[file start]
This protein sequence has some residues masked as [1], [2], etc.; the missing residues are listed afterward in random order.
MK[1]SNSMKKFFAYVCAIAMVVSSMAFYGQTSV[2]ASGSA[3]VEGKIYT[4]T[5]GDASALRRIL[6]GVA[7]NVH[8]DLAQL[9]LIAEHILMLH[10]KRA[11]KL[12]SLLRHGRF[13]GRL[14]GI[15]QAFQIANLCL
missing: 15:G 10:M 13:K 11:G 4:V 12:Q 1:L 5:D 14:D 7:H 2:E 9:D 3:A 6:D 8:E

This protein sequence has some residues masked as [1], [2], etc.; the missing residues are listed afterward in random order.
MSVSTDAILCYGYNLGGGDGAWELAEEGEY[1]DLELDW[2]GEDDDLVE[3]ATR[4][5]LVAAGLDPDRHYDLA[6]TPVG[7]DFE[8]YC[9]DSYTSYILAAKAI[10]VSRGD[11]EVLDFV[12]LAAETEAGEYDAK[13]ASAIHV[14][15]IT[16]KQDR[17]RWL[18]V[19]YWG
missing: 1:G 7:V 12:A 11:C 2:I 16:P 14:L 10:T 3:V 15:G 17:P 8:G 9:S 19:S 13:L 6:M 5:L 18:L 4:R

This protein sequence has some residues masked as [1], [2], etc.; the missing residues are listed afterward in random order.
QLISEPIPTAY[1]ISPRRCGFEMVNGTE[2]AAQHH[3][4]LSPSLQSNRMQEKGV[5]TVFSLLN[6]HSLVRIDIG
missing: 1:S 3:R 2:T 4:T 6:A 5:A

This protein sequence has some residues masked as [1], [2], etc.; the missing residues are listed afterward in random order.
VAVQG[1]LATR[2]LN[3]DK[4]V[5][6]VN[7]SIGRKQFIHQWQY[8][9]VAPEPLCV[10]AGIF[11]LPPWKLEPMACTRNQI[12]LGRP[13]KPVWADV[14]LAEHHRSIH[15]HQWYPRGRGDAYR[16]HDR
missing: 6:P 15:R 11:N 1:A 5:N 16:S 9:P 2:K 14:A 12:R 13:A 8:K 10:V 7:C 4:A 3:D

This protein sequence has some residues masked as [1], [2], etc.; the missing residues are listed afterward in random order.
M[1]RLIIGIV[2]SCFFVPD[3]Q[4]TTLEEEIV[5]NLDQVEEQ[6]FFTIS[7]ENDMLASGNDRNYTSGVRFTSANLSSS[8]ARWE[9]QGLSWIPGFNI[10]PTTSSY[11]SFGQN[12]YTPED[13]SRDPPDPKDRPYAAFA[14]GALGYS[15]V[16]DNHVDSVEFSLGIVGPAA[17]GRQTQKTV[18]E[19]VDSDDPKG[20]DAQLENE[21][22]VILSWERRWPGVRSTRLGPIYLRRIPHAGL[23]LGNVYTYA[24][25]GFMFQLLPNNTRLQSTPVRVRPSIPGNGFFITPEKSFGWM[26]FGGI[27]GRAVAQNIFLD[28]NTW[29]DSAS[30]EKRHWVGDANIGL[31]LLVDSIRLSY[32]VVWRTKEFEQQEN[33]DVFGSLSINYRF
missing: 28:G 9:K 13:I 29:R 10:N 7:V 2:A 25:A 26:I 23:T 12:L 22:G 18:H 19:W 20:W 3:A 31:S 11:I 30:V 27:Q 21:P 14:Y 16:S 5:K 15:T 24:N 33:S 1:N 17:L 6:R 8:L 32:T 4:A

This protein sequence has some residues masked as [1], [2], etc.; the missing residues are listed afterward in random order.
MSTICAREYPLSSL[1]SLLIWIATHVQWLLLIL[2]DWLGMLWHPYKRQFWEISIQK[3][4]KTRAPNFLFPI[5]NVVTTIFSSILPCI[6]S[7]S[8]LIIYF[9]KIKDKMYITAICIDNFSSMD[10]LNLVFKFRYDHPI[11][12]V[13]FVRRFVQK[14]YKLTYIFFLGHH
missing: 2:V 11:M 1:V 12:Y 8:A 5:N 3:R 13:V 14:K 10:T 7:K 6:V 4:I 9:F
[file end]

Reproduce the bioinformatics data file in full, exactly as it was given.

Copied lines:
This protein sequence has some residues masked as [1], [2], etc.; the missing residues are listed afterward in random order.
MK[1]SNSMKKFFAYVCAIAMVVSSMAFYGQTSV[2]ASGSA[3]VEGKIYT[4]T[5]GDASALRRIL[6]GVA[7]NVH[8]DLAQL[9]LIAEHILMLH[10]KRA[11]KL[12]SLLRHGRF[13]GRL[14]GI[15]QAFQIANLCL
missing: 15:G 10:M 13:K 11:G 4:V 12:Q 1:L 5:D 14:D 7:H 2:E 9:D 3:A 6:D 8:E

This protein sequence has some residues masked as [1], [2], etc.; the missing residues are listed afterward in random order.
MSVSTDAILCYGYNLGGGDGAWELAEEGEY[1]DLELDW[2]GEDDDLVE[3]ATR[4][5]LVAAGLDPDRHYDLA[6]TPVG[7]DFE[8]YC[9]DSYTSYILAAKAI[10]VSRGD[11]EVLDFV[12]LAAETEAGEYDAK[13]ASAIHV[14][15]IT[16]KQDR[17]RWL[18]V[19]YWG
missing: 1:G 7:V 12:A 11:C 2:I 16:P 14:L 10:T 3:V 15:G 17:P 8:G 9:S 19:S 13:L 6:M 5:L 18:L 4:R

This protein sequence has some residues masked as [1], [2], etc.; the missing residues are listed afterward in random order.
QLISEPIPTAY[1]ISPRRCGFEMVNGTE[2]AAQHH[3][4]LSPSLQSNRMQEKGV[5]TVFSLLN[6]HSLVRIDIG
missing: 1:S 3:R 2:T 4:T 6:A 5:A

This protein sequence has some residues masked as [1], [2], etc.; the missing residues are listed afterward in random order.
VAVQG[1]LATR[2]LN[3]DK[4]V[5][6]VN[7]SIGRKQFIHQWQY[8][9]VAPEPLCV[10]AGIF[11]LPPWKLEPMACTRNQI[12]LGRP[13]KPVWADV[14]LAEHHRSIH[15]HQWYPRGRGDAYR[16]HDR
missing: 6:P 15:R 11:N 1:A 5:N 16:S 9:P 2:K 14:A 12:R 13:A 8:K 10:V 7:C 4:A 3:D

This protein sequence has some residues masked as [1], [2], etc.; the missing residues are listed afterward in random order.
M[1]RLIIGIV[2]SCFFVPD[3]Q[4]TTLEEEIV[5]NLDQVEEQ[6]FFTIS[7]ENDMLASGNDRNYTSGVRFTSANLSSS[8]ARWE[9]QGLSWIPGFNI[10]PTTSSY[11]SFGQN[12]YTPED[13]SRDPPDPKDRPYAAFA[14]GALGYS[15]V[16]DNHVDSVEFSLGIVGPAA[17]GRQTQKTV[18]E[19]VDSDDPKG[20]DAQLENE[21][22]VILSWERRWPGVRSTRLGPIYLRRIPHAGL[23]LGNVYTYA[24][25]GFMFQLLPNNTRLQSTPVRVRPSIPGNGFFITPEKSFGWM[26]FGGI[27]GRAVAQNIFLD[28]NTW[29]DSAS[30]EKRHWVGDANIGL[31]LLVDSIRLSY[32]VVWRTKEFEQQEN[33]DVFGSLSINYRF
missing: 28:G 9:K 13:I 29:R 10:N 7:V 2:A 25:A 26:I 23:T 12:L 22:G 18:H 19:W 20:W 3:A 31:S 11:I 30:V 27:Q 21:P 14:Y 16:S 5:K 15:T 24:N 33:S 1:N 17:L 6:R 8:L 32:T 4:A

This protein sequence has some residues masked as [1], [2], etc.; the missing residues are listed afterward in random order.
MSTICAREYPLSSL[1]SLLIWIATHVQWLLLIL[2]DWLGMLWHPYKRQFWEISIQK[3][4]KTRAPNFLFPI[5]NVVTTIFSSILPCI[6]S[7]S[8]LIIYF[9]KIKDKMYITAICIDNFSSMD[10]LNLVFKFRYDHPI[11][12]V[13]FVRRFVQK[14]YKLTYIFFLGHH
missing: 2:V 11:M 1:V 12:Y 8:A 5:N 3:R 13:V 14:K 10:T 7:K 6:V 4:I 9:F